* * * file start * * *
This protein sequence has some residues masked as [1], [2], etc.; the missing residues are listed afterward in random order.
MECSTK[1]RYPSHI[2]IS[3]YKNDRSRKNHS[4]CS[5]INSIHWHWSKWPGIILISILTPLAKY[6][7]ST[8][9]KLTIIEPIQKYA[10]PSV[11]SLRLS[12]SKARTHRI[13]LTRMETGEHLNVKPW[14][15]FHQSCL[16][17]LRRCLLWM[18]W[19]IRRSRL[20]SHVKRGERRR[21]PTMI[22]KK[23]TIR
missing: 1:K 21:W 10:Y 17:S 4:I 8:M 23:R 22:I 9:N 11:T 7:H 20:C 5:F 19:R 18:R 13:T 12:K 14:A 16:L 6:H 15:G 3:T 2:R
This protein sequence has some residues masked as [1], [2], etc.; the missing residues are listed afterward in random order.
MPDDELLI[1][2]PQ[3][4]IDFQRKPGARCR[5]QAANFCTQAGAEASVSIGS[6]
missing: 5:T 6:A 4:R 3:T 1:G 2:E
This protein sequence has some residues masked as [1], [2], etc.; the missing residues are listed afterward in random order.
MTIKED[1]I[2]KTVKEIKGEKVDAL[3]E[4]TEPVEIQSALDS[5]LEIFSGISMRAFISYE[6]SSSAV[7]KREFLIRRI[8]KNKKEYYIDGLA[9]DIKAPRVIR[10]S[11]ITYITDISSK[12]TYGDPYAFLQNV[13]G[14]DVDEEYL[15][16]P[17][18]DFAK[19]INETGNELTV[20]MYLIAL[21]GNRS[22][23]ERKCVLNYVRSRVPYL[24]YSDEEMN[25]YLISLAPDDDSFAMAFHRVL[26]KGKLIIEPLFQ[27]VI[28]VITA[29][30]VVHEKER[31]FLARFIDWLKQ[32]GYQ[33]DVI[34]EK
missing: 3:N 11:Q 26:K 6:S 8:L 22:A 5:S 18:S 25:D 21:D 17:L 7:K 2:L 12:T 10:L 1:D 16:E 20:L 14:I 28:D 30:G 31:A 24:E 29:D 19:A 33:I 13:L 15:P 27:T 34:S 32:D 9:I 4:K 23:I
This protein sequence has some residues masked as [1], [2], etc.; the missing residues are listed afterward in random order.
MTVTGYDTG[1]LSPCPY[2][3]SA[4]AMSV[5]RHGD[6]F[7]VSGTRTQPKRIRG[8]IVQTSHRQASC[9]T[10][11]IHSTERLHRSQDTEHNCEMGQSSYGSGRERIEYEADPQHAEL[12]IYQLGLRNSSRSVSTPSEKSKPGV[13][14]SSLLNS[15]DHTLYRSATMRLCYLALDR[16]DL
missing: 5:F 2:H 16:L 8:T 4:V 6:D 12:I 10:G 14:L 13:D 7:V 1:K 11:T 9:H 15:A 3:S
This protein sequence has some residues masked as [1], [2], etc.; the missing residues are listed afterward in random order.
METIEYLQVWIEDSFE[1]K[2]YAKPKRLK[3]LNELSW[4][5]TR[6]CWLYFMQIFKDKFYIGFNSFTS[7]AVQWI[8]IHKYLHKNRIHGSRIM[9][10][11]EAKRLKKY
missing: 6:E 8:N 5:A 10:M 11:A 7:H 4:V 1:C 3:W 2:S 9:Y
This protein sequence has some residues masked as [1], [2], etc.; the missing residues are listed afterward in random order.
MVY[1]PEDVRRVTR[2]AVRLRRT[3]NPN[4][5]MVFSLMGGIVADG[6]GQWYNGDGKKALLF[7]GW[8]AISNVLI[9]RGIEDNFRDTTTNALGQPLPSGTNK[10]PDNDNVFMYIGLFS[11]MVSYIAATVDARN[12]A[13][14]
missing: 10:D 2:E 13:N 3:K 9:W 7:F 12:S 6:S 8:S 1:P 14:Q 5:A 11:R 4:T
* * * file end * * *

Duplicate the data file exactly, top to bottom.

This protein sequence has some residues masked as [1], [2], etc.; the missing residues are listed afterward in random order.
MECSTK[1]RYPSHI[2]IS[3]YKNDRSRKNHS[4]CS[5]INSIHWHWSKWPGIILISILTPLAKY[6][7]ST[8][9]KLTIIEPIQKYA[10]PSV[11]SLRLS[12]SKARTHRI[13]LTRMETGEHLNVKPW[14][15]FHQSCL[16][17]LRRCLLWM[18]W[19]IRRSRL[20]SHVKRGERRR[21]PTMI[22]KK[23]TIR
missing: 1:K 21:W 10:Y 17:S 4:I 8:M 23:R 22:I 9:N 11:T 7:H 20:C 5:F 19:R 18:R 13:T 12:K 14:A 16:L 6:H 15:G 3:T 2:R
This protein sequence has some residues masked as [1], [2], etc.; the missing residues are listed afterward in random order.
MPDDELLI[1][2]PQ[3][4]IDFQRKPGARCR[5]QAANFCTQAGAEASVSIGS[6]
missing: 5:T 6:A 4:R 3:T 1:G 2:E
This protein sequence has some residues masked as [1], [2], etc.; the missing residues are listed afterward in random order.
MTIKED[1]I[2]KTVKEIKGEKVDAL[3]E[4]TEPVEIQSALDS[5]LEIFSGISMRAFISYE[6]SSSAV[7]KREFLIRRI[8]KNKKEYYIDGLA[9]DIKAPRVIR[10]S[11]ITYITDISSK[12]TYGDPYAFLQNV[13]G[14]DVDEEYL[15][16]P[17][18]DFAK[19]INETGNELTV[20]MYLIAL[21]GNRS[22][23]ERKCVLNYVRSRVPYL[24]YSDEEMN[25]YLISLAPDDDSFAMAFHRVL[26]KGKLIIEPLFQ[27]VI[28]VITA[29][30]VVHEKER[31]FLARFIDWLKQ[32]GYQ[33]DVI[34]EK
missing: 3:N 11:Q 26:K 6:S 8:L 22:A 5:S 18:S 25:D 21:D 17:L 7:K 2:L 12:T 10:L 1:D 16:E 20:L 14:I 28:D 30:G 31:A 24:E 29:D 19:A 33:I 13:L 15:P 27:T 34:S 32:D 9:I 4:K 23:I
This protein sequence has some residues masked as [1], [2], etc.; the missing residues are listed afterward in random order.
MTVTGYDTG[1]LSPCPY[2][3]SA[4]AMSV[5]RHGD[6]F[7]VSGTRTQPKRIRG[8]IVQTSHRQASC[9]T[10][11]IHSTERLHRSQDTEHNCEMGQSSYGSGRERIEYEADPQHAEL[12]IYQLGLRNSSRSVSTPSEKSKPGV[13][14]SSLLNS[15]DHTLYRSATMRLCYLALDR[16]DL
missing: 5:F 2:H 16:L 8:T 4:V 6:D 12:I 10:G 14:L 13:D 7:V 1:K 11:T 9:H 15:A 3:S
This protein sequence has some residues masked as [1], [2], etc.; the missing residues are listed afterward in random order.
METIEYLQVWIEDSFE[1]K[2]YAKPKRLK[3]LNELSW[4][5]TR[6]CWLYFMQIFKDKFYIGFNSFTS[7]AVQWI[8]IHKYLHKNRIHGSRIM[9][10][11]EAKRLKKY
missing: 6:E 8:N 5:A 10:M 11:A 7:H 4:V 1:C 3:W 2:S 9:Y
This protein sequence has some residues masked as [1], [2], etc.; the missing residues are listed afterward in random order.
MVY[1]PEDVRRVTR[2]AVRLRRT[3]NPN[4][5]MVFSLMGGIVADG[6]GQWYNGDGKKALLF[7]GW[8]AISNVLI[9]RGIEDNFRDTTTNALGQPLPSGTNK[10]PDNDNVFMYIGLFS[11]MVSYIAATVDARN[12]A[13][14]
missing: 10:D 2:E 13:N 3:K 9:W 7:F 12:S 6:S 8:S 1:P 14:Q 5:A 11:R 4:T